WWB: Without giving any spoilers, what do you make of the premise that learning a language can so profoundly change the way you process the universe?
Will Evans: Language learning is a vital means of opening up your mind to understanding truths and ways of seeing the world outside of your own experience. The first time I fully wrapped my English-language/American egocentric mind around the common use of personal pronouns as indirect objects in the Russian language, it exploded my brains into a million little pieces because it made me step away from my understanding of the “I” driven approach to understanding myself as a being in space and time to a more rounded awareness of myself as a being from which actions spring forth and to whom actions occur. And that’s just the smallest example of how language allows the mind to contemplate truths far outside of ourselves, as learning new languages remaps the brain, your perception of the entire universe begins to shift in front of your eyes.
Hillary Gulley: Fully entering into a different language involves a total upending of the self, both in terms of outward presentation to others and inner narrative and questioning. As you unsuccessfully search for words in your second language, you soon realize your own deficits in your first, which in turn serves as a constant reminder of everything that you are not actively defining at a given time. This hyperawareness can be very destabilizing, especially for someone who correlates a large part of the self to their arrangement in relation to a world they can articulate, and who is used to having a certain amount of command over their expression. When the edges of the self begin to blur, so does the universe, or universes. The only thing that remains itself regardless of—or possibly by virtue of—language eludes naming and therefore, to invoke Walter Benjamin, is predicated on translation: it is not universes or selves, but the thing that fills in their gaps and the gaps of everything that could ever exist and therefore not exist. In translation’s highest expression, these gaps are the realm of the translator.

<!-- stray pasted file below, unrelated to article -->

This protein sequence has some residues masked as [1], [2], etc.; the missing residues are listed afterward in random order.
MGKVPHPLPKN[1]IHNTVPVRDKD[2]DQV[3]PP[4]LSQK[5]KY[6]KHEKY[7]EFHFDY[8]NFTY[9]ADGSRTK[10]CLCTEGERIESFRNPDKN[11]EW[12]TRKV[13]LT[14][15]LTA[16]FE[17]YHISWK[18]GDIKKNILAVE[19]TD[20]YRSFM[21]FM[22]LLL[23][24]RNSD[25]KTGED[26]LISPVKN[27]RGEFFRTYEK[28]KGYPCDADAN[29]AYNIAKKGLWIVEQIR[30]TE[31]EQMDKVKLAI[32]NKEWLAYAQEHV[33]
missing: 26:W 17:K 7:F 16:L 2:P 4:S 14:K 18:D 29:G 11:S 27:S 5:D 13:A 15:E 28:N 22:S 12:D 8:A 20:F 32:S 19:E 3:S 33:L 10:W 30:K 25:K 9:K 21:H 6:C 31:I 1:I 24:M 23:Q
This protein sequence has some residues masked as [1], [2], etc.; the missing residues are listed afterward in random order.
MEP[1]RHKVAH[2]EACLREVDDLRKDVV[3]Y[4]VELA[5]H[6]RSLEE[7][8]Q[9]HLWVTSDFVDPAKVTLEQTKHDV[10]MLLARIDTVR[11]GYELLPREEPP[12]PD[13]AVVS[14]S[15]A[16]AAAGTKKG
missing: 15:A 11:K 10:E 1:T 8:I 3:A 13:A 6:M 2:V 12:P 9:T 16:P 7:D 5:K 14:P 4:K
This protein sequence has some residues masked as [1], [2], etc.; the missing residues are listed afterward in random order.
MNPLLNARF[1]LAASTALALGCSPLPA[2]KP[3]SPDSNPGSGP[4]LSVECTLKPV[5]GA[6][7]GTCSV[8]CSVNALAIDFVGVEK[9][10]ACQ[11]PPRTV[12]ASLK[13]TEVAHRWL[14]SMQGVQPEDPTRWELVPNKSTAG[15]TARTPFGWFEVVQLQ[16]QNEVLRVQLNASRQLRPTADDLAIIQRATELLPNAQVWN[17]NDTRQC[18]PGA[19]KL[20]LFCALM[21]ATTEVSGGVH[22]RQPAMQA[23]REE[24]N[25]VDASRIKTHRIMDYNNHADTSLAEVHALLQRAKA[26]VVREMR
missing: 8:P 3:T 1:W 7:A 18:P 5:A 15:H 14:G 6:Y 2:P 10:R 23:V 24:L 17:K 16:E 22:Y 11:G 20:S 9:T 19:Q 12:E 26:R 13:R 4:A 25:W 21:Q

In translation’s highest expression, these gaps are the realm of the translator.
Esther Allen: Neurological studies have proven that when you learn to see the world through more than a single language, it alters your brain structure and your neurological processes, improves your ability to learn, and protects you against age-related decline. Of course it changes the way you process the universe!
WWB: How did it feel to see a translator as the hero of a Hollywood sci-fi flick?
Will Evans: Love it! We could use more flicks with translators and interpreters as the lead. They do such sexy work in the field, whether it’s translating literature and delving into the minds of writers to explore the nuances of the literary arts, or translating tense negotiations to ensure the right things are said and understood—theirs are the minds through which so much of human experience is channeled.
Hillary Gulley: Seeing the communicator as hero is uplifting in any context, except when it’s cliché, which I don’t think it was here. But the weary college professor being recruited to do something exciting and meaningful is a well-established narrative, so honestly it wasn’t that thrilling. It would have been cooler had she been a savant working in a cornfield somewhere who had never left her hometown—and then the aliens land and she discovers her linguistic superpowers through them.
Esther Allen: Hollywood has grown more and more interested in multilingualism in the past fifteen years or so. The superheroes used to jet around a world in which everyone in every exotic locale spoke English. Now it’s the superheroes who speak many languages; even blockbuster movies have subtitled scenes. Arrival, though, is a different kind of movie altogether. It masquerades as a Hollywood sci-fi flick but it isn’t really one. Louise Banks is emphatically not a superhero and her communicative ability is not a superpower. She is a professional, confronted with a difficult problem she learns to handle in a slow and painful process, full of complexity, ambiguity, obstacles, and pain during which she never once pulls out a gun or yells at anyone. If the world is going to be saved, it will be by words rather than weapons. For a commercial film to make that point in a poetically cinematic meditation on translation still seems little short of miraculous to me—all the more so given the political moment we are in.